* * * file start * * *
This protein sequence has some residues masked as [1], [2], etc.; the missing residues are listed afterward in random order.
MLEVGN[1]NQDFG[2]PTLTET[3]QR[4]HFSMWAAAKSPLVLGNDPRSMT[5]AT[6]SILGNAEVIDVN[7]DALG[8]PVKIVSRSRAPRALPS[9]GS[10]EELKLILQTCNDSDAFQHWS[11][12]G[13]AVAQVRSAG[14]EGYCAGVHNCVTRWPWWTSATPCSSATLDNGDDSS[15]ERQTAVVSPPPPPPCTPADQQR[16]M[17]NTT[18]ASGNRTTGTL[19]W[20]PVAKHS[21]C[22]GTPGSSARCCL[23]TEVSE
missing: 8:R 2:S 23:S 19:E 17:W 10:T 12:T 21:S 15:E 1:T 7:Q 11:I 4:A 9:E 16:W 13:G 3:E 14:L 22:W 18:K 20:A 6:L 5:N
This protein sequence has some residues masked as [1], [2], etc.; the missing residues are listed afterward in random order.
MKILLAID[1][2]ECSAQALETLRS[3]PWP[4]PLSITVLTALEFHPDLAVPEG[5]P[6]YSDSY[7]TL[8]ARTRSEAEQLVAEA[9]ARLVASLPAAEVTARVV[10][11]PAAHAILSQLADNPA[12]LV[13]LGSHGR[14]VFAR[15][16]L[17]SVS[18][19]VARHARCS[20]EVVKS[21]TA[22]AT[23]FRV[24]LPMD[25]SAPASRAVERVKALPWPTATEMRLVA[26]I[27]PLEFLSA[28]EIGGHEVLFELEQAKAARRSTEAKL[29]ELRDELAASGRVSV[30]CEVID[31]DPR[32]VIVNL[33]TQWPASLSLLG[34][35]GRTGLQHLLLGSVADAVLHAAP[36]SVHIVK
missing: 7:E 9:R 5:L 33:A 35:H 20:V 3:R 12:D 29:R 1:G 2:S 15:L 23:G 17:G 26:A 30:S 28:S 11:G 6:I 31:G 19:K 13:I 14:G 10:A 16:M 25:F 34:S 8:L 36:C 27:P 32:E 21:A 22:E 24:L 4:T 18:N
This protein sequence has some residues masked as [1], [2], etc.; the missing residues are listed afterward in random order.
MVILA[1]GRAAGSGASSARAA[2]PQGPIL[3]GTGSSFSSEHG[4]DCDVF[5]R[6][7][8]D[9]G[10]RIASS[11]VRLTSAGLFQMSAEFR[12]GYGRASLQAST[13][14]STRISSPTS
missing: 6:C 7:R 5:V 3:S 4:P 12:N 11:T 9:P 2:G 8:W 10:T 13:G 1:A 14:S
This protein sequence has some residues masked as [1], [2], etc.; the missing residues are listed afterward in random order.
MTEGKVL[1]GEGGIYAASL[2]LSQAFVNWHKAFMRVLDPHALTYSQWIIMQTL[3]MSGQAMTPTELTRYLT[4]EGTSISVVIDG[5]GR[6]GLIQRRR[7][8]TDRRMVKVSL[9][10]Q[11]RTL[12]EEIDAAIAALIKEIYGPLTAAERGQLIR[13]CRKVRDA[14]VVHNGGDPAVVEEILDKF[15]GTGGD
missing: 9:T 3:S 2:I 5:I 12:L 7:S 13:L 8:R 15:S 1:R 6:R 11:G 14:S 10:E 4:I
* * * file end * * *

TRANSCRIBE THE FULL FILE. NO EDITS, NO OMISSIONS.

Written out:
This protein sequence has some residues masked as [1], [2], etc.; the missing residues are listed afterward in random order.
MLEVGN[1]NQDFG[2]PTLTET[3]QR[4]HFSMWAAAKSPLVLGNDPRSMT[5]AT[6]SILGNAEVIDVN[7]DALG[8]PVKIVSRSRAPRALPS[9]GS[10]EELKLILQTCNDSDAFQHWS[11][12]G[13]AVAQVRSAG[14]EGYCAGVHNCVTRWPWWTSATPCSSATLDNGDDSS[15]ERQTAVVSPPPPPPCTPADQQR[16]M[17]NTT[18]ASGNRTTGTL[19]W[20]PVAKHS[21]C[22]GTPGSSARCCL[23]TEVSE
missing: 8:R 2:S 23:S 19:E 17:W 10:T 12:T 21:S 15:E 1:T 7:Q 11:I 4:A 9:E 16:W 13:G 3:E 14:L 22:W 18:K 20:A 6:L 5:N
This protein sequence has some residues masked as [1], [2], etc.; the missing residues are listed afterward in random order.
MKILLAID[1][2]ECSAQALETLRS[3]PWP[4]PLSITVLTALEFHPDLAVPEG[5]P[6]YSDSY[7]TL[8]ARTRSEAEQLVAEA[9]ARLVASLPAAEVTARVV[10][11]PAAHAILSQLADNPA[12]LV[13]LGSHGR[14]VFAR[15][16]L[17]SVS[18][19]VARHARCS[20]EVVKS[21]TA[22]AT[23]FRV[24]LPMD[25]SAPASRAVERVKALPWPTATEMRLVA[26]I[27]PLEFLSA[28]EIGGHEVLFELEQAKAARRSTEAKL[29]ELRDELAASGRVSV[30]CEVID[31]DPR[32]VIVNL[33]TQWPASLSLLG[34][35]GRTGLQHLLLGSVADAVLHAAP[36]SVHIVK
missing: 7:E 9:R 5:L 33:A 35:H 20:V 3:R 12:D 29:R 1:G 2:S 15:L 23:G 17:G 26:A 30:S 28:S 11:G 6:I 31:G 19:K 13:I 14:G 10:A 16:M 25:F 34:S 8:L 36:C 27:P 32:E 21:A 22:E 24:L 4:T 18:N
This protein sequence has some residues masked as [1], [2], etc.; the missing residues are listed afterward in random order.
MVILA[1]GRAAGSGASSARAA[2]PQGPIL[3]GTGSSFSSEHG[4]DCDVF[5]R[6][7][8]D[9]G[10]RIASS[11]VRLTSAGLFQMSAEFR[12]GYGRASLQAST[13][14]STRISSPTS
missing: 6:C 7:R 5:V 3:S 4:P 12:N 11:T 9:P 2:G 8:W 10:T 13:G 1:A 14:S
This protein sequence has some residues masked as [1], [2], etc.; the missing residues are listed afterward in random order.
MTEGKVL[1]GEGGIYAASL[2]LSQAFVNWHKAFMRVLDPHALTYSQWIIMQTL[3]MSGQAMTPTELTRYLT[4]EGTSISVVIDG[5]GR[6]GLIQRRR[7][8]TDRRMVKVSL[9][10]Q[11]RTL[12]EEIDAAIAALIKEIYGPLTAAERGQLIR[13]CRKVRDA[14]VVHNGGDPAVVEEILDKF[15]GTGGD
missing: 9:T 3:S 2:I 5:I 12:L 7:S 13:L 8:R 15:S 1:R 6:R 11:G 14:S 10:E 4:I